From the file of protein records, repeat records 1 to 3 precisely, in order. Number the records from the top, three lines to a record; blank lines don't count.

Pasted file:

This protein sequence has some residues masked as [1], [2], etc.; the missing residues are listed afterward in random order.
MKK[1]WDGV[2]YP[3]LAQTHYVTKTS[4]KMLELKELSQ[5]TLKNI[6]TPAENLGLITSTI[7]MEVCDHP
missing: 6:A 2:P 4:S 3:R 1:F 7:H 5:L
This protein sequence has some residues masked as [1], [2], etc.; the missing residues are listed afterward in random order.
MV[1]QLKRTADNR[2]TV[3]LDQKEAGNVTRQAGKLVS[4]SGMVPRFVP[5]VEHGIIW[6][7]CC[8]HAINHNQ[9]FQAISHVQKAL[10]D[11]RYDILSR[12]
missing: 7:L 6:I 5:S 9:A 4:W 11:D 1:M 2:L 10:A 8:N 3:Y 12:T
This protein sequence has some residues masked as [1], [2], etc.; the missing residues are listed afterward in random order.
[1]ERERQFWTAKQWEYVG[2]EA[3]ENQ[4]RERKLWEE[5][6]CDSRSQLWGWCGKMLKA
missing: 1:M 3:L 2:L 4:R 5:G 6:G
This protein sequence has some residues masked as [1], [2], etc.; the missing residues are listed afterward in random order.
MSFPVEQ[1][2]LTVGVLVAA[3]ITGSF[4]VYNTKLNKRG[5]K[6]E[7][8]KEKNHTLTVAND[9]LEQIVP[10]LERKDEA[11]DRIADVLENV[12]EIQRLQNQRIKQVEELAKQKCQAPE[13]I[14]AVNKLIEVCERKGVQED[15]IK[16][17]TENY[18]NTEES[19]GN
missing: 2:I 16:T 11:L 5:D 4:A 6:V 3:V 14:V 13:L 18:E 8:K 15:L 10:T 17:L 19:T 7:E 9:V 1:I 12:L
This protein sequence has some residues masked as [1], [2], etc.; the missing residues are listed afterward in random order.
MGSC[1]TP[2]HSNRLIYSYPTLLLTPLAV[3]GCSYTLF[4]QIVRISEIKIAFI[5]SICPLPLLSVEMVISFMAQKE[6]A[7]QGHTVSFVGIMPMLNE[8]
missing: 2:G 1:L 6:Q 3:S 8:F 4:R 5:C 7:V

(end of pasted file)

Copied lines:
This protein sequence has some residues masked as [1], [2], etc.; the missing residues are listed afterward in random order.
MKK[1]WDGV[2]YP[3]LAQTHYVTKTS[4]KMLELKELSQ[5]TLKNI[6]TPAENLGLITSTI[7]MEVCDHP
missing: 6:A 2:P 4:S 3:R 1:F 7:H 5:L
This protein sequence has some residues masked as [1], [2], etc.; the missing residues are listed afterward in random order.
MV[1]QLKRTADNR[2]TV[3]LDQKEAGNVTRQAGKLVS[4]SGMVPRFVP[5]VEHGIIW[6][7]CC[8]HAINHNQ[9]FQAISHVQKAL[10]D[11]RYDILSR[12]
missing: 7:L 6:I 5:S 9:A 4:W 11:D 1:M 2:L 10:A 8:N 3:Y 12:T
This protein sequence has some residues masked as [1], [2], etc.; the missing residues are listed afterward in random order.
[1]ERERQFWTAKQWEYVG[2]EA[3]ENQ[4]RERKLWEE[5][6]CDSRSQLWGWCGKMLKA
missing: 1:M 3:L 2:L 4:R 5:G 6:G